If your teen is struggling to do well in school, it’s probably not because they lack motivation. They’re a teenager, so they want to spend their time playing sports, hanging with friends or playing on their phones. Because they’re often not thinking long-term, they don’t place the same amount of value on education as you do.
Parents will often try to offer a reward for excelling in school and a punishment for falling behind. The drawback of this kind of incentive is that it encourages your teen to do well to please you, not because it makes them feel fulfilled.
Here are six ways to inspire your teen to feel motivated to succeed so that they invest in their own future.
Ask Them What They Value
Find out exactly what makes it hard for your teen to succeed in school and discover what it is they enjoy putting effort into. Based on this, you and your teen can make a strategy for balancing the things they want to do with the things they have to do.
Let Them Make Mistakes
Allowing your teen to fail will motivate them to do better next time. If you rescue them from failure, you’re robbing them of the opportunity to learn from their own mistakes.
There is a fine line between helping your teen and doing things for them. Ask them what ways you can help them to meet their obligations without assuming their responsibilities. This support could be in the form of a gentle reminder or help organizing their schedule.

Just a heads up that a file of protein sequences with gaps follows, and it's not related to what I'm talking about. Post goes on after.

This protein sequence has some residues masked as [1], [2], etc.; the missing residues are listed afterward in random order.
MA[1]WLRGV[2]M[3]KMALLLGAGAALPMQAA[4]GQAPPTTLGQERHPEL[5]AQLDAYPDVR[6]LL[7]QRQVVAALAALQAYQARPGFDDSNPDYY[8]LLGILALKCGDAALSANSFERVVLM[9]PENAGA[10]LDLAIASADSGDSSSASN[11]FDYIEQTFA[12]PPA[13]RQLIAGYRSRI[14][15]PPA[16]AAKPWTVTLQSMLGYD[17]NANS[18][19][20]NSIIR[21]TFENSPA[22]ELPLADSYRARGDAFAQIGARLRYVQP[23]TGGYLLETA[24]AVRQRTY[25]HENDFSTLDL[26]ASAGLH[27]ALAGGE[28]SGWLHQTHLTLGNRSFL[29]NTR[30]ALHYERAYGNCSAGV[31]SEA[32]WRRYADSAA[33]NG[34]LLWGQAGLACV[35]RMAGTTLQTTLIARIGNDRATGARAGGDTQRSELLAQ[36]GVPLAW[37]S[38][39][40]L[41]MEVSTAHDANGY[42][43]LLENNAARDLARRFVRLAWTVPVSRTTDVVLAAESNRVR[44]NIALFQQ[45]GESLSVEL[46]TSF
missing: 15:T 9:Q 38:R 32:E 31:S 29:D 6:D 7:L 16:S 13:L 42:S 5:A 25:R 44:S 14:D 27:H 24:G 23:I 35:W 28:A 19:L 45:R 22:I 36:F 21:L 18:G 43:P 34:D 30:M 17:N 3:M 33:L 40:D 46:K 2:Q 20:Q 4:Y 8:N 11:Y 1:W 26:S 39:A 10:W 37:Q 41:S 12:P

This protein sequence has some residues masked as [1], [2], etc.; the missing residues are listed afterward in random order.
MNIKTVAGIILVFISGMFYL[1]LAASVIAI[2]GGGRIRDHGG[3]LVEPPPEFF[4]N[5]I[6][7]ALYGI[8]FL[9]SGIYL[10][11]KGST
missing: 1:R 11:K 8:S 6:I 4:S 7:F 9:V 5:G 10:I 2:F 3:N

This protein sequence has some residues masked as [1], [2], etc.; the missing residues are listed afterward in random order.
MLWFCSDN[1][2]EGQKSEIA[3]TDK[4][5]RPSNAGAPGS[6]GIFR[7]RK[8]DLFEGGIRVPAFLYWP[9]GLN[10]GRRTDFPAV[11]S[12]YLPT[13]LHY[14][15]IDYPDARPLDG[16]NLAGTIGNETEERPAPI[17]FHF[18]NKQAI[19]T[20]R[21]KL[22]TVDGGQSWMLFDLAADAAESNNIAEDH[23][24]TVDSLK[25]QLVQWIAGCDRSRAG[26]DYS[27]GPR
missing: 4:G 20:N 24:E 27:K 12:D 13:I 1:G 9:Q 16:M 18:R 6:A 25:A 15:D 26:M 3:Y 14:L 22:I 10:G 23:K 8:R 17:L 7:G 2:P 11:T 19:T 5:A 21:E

Show Them Their Options
Let the possibility of your teen’s future inspire them. Take them on a college campus tour or introduce them to someone working in a field they’re interested in. If they find some larger goal to work towards, they’ll be motivated to focus on their education.
Tell Them You’re Proud
Tell your child you’re proud of them when they put work into something. It will give them confidence and help instill a sense of pride in themselves. Pride in their work will drive them to do better and invest in themselves.
Let Them Own Their Successes
Teens should feel like they can take full responsibility, not only for their mistakes, but for their successes. If they feel they have achieved all on their own, it will build their confidence and help them to enjoy their school work.
Feature Image: AFS-USA Intercultural Programs